Victorian Labor MPs were not in contempt of parliament when they authorised timesheets for electorate staff who were actually campaigning – but the party figure behind the “red shirts rorts” scheme acted with deliberate disregard for the code of conduct, an inquiry has found.
State parliament’s privileges committee investigated whether any upper house MPs were in contempt of parliament and therefore should be fined of punished for their actions, after the ombudsman found Victorian Labor wrongly used $388,000 of public money for campaign purposes.
The committee’s chairman, Vote 1 Local Jobs MP James Purcell, tabled the inquiry’s findings in parliament today.
“We find that the conduct of the members in question does not constitute contempt of parliament, even though in some cases the conduct was not up to the standard expected from members of parliament,” he said.
The report said the MPs who took part in the scheme should have sought more detail from within their party or the Department of Parliamentary Services before signing off on timesheets for staff who were working in other offices.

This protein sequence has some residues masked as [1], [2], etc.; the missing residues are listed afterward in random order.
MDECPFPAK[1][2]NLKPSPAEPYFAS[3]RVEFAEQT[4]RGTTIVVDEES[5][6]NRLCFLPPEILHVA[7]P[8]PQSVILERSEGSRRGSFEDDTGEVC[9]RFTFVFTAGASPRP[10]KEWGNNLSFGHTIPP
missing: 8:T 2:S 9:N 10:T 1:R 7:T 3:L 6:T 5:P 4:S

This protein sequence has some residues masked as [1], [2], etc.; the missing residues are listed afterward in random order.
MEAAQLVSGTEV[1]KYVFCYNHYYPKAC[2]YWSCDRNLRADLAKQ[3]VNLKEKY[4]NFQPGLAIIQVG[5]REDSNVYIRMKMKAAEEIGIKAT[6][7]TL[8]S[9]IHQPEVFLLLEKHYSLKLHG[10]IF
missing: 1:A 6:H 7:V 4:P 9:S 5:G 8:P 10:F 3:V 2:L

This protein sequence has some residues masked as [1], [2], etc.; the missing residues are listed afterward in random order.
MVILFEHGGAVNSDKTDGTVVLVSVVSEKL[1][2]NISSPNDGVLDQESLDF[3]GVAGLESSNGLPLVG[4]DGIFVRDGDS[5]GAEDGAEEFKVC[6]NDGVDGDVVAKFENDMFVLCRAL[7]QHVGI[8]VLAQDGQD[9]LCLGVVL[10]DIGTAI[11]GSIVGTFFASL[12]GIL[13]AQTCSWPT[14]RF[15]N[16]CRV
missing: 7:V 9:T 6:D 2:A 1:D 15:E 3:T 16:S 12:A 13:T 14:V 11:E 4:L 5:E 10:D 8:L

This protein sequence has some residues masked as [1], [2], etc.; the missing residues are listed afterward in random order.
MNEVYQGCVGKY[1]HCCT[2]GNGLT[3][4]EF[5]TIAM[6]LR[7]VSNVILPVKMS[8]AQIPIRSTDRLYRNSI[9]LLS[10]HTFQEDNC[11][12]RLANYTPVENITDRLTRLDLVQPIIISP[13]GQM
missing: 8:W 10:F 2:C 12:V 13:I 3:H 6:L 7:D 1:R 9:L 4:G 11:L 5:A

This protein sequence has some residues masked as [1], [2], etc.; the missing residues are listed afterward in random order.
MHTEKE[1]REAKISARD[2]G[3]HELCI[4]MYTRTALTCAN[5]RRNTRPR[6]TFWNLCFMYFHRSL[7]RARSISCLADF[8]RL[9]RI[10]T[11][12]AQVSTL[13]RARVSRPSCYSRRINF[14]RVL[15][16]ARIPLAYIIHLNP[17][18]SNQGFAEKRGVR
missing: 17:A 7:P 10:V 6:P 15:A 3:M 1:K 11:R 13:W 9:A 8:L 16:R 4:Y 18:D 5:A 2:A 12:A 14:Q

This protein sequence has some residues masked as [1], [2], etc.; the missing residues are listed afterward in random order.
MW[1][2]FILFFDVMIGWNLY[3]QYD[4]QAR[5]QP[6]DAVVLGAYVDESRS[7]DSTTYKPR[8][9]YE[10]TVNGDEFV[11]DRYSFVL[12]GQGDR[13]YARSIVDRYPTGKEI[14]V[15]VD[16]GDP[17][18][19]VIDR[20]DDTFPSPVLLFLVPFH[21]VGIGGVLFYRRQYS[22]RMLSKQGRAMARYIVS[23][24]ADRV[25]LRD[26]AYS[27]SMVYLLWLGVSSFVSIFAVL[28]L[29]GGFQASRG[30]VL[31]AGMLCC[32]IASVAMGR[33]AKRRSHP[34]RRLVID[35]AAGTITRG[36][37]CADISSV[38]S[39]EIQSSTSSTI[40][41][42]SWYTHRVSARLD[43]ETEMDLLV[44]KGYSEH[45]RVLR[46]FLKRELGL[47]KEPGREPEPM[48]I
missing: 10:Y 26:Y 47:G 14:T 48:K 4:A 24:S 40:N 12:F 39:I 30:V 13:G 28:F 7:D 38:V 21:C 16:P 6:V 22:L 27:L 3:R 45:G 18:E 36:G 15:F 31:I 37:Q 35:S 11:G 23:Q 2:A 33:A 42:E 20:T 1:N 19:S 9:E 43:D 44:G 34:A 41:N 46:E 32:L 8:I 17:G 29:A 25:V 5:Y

While the findings may provide some relief to Daniel Andrews’ Labor government, the scheme remains the subject of a police fraud investigation.
Former Labor treasurer John Lenders was singled out in the ombudsman’s investigation, which identified him as the architect of the scheme.
The parliamentary inquiry found Mr Lenders’ actions had adversely affected the reputation of parliament.
“On the balance of probabilities, the committee finds that Mr Lenders acted with deliberate disregard for the members’ code of conduct in establishing the scheme,” the report said.
“However the committee does not have ‘proof’ to a high civil standard that his actions were wilful, and therefore is unable to find him to be in contempt of parliament.”
The report recommended parliament implement the ombudsman’s recommendations as soon as possible.
The committee is made up of three Labor MPs and three Coalition MPs, who all voted along party lines. Mr Purcell and Greens MP Nina Springle were the deciding members.
In a minority report, the Coalition members said lack of contempt was not a lack of wrongdoing.
“The red shirts rorts scheme did not arise from a misunderstanding of what was an appropriate use of electorate office entitlements. Rather it was a deliberate scheme to divert public funds to Labor Party campaign activities,” their report said.
“While Mr Lenders may have designed the scheme, other members of parliament of equal experience were willing participants when they should have known the scheme was wrong.”
Ms Springle also authored a minority report, urging the Parliament to clean up the murky operational grey areas that enabled the rorting to take place.